Landmark Building at South Carolina State Gets a Second Life

Lowman Hall, on the campus of South Carolina State University, the historically black educational institution in Orangeburg, was constructed in 1917 as a male dormitory. Built by South Carolina State students, who in the Jim Crow era were primarily instructed in the industrial trades, the rather staid brick exterior was enhanced by an elegant interior with ornate woodworking and wainscoting. Upon its completion Lowman Hall became the residence of choice for men on the South Carolina State campus.

In 1985 Lowman Hall was added to the National Register of Historical Places. But after years of deferred maintenance and neglect due to budgetary concerns, the university was forced to close the building. It has remained closed ever since.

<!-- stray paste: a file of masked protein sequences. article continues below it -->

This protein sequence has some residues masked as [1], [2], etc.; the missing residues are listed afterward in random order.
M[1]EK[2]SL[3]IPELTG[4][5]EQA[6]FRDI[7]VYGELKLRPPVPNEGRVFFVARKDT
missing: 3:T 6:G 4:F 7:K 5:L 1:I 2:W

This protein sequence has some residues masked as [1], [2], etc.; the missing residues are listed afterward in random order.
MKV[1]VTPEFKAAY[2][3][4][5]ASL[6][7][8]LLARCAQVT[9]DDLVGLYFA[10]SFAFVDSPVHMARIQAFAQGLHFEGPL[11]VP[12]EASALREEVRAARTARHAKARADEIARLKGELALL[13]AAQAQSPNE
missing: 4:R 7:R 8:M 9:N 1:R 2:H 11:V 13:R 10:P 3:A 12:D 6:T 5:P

But Lowman Hall is currently undergoing a major $7 million renovation. Because of its historical status, renovations are under the supervision of the National Park Service. All of the original woodwork must be maintained. Each window will be taken out, refurbished, and replaced in its original location.

When the building reopens in September 2009, it will house the offices of the university administration.